Photo credit: USA Today
I often hear people tell me that they want to become an entrepreneur because they want to become “their own boss”. I understand the rationale behind this motivation, as it’s partially what motivated me; however, I believe most of the time this rationale is misguided.
If someone says “I want to be my own boss” and they just mean that they want to control their own destiny, then that’s completely understandable. However, if what they mean is actually “I want to be my own boss and not have to be depended on, help or please anybody else,” then they are in for a rude awakening.
Although the media makes it seem like entrepreneurs are successful because they can do it all, truth be told, successful solo founders are an anomaly. When creating a start-up, regardless of whether it’s tech or not, you almost always need multiple founders with complementary skillsets. In other words, those who build and those sell. Creating a strong founding team is often times more important to the success of the business than the concept of the business itself.
If you think being an employee in a division requires teamwork, wait until you become an entrepreneur with co-founders. Entrepreneurship is a team sport and there is no position on the team called “boss.”
Faith in your squad
Starting a business is a scary process for all those involved. When my co-founders Jordan, Brandon, Ken and I started Benchmark Intelligence last year, the four of us all quit our stable jobs and moved out of state to chase this dream.
All my co-founders have very patient wives, Brandon has a lovely daughter and Ken has three charming boys. We were all willing to put so much on the line because we had faith in what we were doing and, more importantly, we had faith in one another.
It’s important that the members of any team, whether it is a football team, basketball team or a start-up, have faith and trust in one another. When things aren’t looking up and you’re down on the scoreboard, you need to be assured that your team won’t give up. You need to know they will get back up, adapt and attack, just like any great sports team would.
Michael Jordan knows, “Talent wins games, but teamwork and intelligence wins championships.”
Responsibility to one another
When you have co-founders, there is a certain level of responsibility that you never experience as an employee. When you drop the ball, you’re not letting your supervisor or employer down; you’re letting your team down. The actions you and your team take or do not take will determine whether your shared dream comes to fruition. So, although you may be your own boss as an entrepreneur, you still always need to be held accountable with your co-founders.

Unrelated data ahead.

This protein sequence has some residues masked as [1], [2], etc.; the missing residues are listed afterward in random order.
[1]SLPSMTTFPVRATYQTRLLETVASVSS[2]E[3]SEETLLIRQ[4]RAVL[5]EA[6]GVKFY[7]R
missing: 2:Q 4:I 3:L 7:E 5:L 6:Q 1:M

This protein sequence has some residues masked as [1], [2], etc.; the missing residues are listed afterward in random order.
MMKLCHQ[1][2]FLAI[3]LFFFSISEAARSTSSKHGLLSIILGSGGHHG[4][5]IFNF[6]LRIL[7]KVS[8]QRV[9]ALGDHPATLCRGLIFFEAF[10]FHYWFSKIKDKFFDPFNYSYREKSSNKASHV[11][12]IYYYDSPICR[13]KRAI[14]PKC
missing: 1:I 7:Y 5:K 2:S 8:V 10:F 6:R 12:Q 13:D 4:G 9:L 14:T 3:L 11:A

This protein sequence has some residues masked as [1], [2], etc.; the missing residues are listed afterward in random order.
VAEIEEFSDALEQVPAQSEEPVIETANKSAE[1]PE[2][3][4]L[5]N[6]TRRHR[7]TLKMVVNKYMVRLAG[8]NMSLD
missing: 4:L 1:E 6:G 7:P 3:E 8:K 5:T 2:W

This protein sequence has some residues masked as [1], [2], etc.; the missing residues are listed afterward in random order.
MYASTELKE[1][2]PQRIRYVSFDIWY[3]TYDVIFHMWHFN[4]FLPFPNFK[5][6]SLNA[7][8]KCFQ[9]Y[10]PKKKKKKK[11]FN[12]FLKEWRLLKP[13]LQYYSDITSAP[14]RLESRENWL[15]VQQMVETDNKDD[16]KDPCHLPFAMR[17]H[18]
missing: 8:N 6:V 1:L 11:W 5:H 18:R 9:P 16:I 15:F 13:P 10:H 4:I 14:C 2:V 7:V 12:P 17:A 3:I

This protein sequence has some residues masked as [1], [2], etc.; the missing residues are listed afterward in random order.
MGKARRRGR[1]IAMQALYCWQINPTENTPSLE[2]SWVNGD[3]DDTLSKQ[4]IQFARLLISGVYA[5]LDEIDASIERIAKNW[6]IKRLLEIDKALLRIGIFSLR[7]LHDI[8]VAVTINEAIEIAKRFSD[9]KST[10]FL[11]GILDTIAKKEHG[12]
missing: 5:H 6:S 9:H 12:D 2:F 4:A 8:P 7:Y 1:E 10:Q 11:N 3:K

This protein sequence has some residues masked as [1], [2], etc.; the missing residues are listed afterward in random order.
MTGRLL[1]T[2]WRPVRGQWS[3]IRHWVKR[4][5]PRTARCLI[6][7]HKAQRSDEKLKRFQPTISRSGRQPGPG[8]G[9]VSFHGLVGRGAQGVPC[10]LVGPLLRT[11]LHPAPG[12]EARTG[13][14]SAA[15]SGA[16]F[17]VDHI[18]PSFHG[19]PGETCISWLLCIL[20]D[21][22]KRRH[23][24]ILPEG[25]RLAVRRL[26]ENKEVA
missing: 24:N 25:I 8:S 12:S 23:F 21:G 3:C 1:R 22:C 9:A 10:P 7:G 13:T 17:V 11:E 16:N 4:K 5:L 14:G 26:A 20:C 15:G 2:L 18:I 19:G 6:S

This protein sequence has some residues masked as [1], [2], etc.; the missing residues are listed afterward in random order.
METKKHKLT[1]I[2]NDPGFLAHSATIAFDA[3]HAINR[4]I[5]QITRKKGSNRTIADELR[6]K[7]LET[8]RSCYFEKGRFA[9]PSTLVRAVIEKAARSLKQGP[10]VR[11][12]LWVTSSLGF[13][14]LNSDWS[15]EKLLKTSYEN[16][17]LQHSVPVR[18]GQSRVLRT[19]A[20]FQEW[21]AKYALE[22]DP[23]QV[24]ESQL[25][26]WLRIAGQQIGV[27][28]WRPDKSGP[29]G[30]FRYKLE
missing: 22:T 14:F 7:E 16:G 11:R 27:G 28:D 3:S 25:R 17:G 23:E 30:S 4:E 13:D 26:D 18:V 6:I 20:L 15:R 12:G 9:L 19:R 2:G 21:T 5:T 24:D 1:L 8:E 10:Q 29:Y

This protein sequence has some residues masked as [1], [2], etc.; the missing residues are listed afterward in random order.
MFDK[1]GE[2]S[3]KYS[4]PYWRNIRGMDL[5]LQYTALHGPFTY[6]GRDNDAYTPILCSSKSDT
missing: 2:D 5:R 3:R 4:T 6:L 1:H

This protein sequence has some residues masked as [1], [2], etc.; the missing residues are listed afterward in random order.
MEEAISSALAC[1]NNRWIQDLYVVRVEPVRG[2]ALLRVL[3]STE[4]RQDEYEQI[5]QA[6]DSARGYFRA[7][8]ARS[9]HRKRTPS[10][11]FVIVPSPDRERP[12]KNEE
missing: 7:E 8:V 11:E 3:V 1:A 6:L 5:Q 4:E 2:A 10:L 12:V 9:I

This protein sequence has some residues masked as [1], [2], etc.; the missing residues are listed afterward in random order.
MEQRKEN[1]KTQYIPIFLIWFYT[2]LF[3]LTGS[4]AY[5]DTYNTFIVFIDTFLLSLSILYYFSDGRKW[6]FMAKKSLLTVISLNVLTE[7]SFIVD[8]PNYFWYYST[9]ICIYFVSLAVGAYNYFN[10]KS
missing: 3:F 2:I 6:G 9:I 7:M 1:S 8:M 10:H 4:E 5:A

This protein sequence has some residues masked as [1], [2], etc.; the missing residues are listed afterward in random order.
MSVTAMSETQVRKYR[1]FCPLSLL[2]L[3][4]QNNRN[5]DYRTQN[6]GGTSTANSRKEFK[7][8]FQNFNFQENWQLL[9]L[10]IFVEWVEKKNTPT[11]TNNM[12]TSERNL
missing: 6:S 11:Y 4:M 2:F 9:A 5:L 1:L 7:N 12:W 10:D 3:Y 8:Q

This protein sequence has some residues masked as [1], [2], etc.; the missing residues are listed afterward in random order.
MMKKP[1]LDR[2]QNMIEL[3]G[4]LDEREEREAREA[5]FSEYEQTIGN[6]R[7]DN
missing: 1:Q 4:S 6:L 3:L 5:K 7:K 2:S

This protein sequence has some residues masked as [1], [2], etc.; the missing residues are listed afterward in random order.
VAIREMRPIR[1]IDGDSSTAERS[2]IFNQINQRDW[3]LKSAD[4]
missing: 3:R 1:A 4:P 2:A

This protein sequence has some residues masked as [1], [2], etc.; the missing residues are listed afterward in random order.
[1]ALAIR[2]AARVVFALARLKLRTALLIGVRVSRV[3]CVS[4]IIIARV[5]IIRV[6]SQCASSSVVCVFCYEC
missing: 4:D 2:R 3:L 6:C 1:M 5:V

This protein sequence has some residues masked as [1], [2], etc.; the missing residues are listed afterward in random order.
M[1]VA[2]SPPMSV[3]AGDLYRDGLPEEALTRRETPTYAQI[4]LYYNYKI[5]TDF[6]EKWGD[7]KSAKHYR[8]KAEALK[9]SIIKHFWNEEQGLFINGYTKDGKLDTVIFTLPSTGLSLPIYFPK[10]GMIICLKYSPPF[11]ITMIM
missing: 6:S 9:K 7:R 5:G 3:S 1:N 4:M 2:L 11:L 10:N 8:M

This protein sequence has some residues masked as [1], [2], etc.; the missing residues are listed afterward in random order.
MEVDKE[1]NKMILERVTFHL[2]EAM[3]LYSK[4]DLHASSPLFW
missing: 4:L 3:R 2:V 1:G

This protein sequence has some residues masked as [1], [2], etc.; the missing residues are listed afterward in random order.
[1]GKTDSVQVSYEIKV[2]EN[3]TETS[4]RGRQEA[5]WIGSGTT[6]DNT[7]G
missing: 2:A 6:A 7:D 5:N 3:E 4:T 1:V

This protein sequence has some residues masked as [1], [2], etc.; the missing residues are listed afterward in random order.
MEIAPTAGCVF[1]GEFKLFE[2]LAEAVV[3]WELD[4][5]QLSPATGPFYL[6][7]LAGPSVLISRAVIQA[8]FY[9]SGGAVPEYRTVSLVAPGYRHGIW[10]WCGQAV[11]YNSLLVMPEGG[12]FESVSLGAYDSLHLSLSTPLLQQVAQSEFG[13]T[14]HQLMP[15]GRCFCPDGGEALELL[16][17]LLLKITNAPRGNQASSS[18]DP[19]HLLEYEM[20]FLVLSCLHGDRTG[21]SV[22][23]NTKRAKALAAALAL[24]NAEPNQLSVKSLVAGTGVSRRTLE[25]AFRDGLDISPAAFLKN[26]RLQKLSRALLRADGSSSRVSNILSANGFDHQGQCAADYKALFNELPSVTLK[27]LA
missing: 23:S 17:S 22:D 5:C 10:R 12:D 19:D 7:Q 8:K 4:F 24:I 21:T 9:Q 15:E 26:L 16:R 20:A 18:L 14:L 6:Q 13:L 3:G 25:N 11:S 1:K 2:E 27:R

Most good entrepreneurs feed off the team dynamic as motivation. I know that as a CEO, my biggest motivator is seeing my team eat and my co-founders happy. I wouldn’t grind half as hard if I was just doing it for myself. I believe my co-founders would say the same about their motivations. We all have a responsibility to one another to help each other succeed and we never forget that.
Phil Jackson said it best: “The strength of the team is each individual member. The strength of each member is the team.”
There is no I in team
The best sports teams aren’t always the teams with the best players but are the teams where the players play together best. This holds true with start-ups as well. You can have a team with some rock star brilliant co-founders, but if they aren’t willing to work together and show some vulnerability with one another, that start-up will likely not succeed and that talent subsequently go to waste. A team won’t thrive without the full commitment and sacrifice of every member on it. Teams full of scrappy entrepreneurs who are willing to claw their way to success usually go the furthest.
Truth be told, QBs and CEOs probably get a little too much recognition. As important as it is to have a strong leader, nothing would be possible without the contributions made by the other teammates. Many times it’s the ones that do the heaviest lifting that receive the least credit. Good leaders do everything they can to make sure everyone on the team feels appreciated for their commitments.
As Vince Lombardi said, “Individual commitment to a group effort — that is what makes a team work, a company work, a society work, a civilization work.”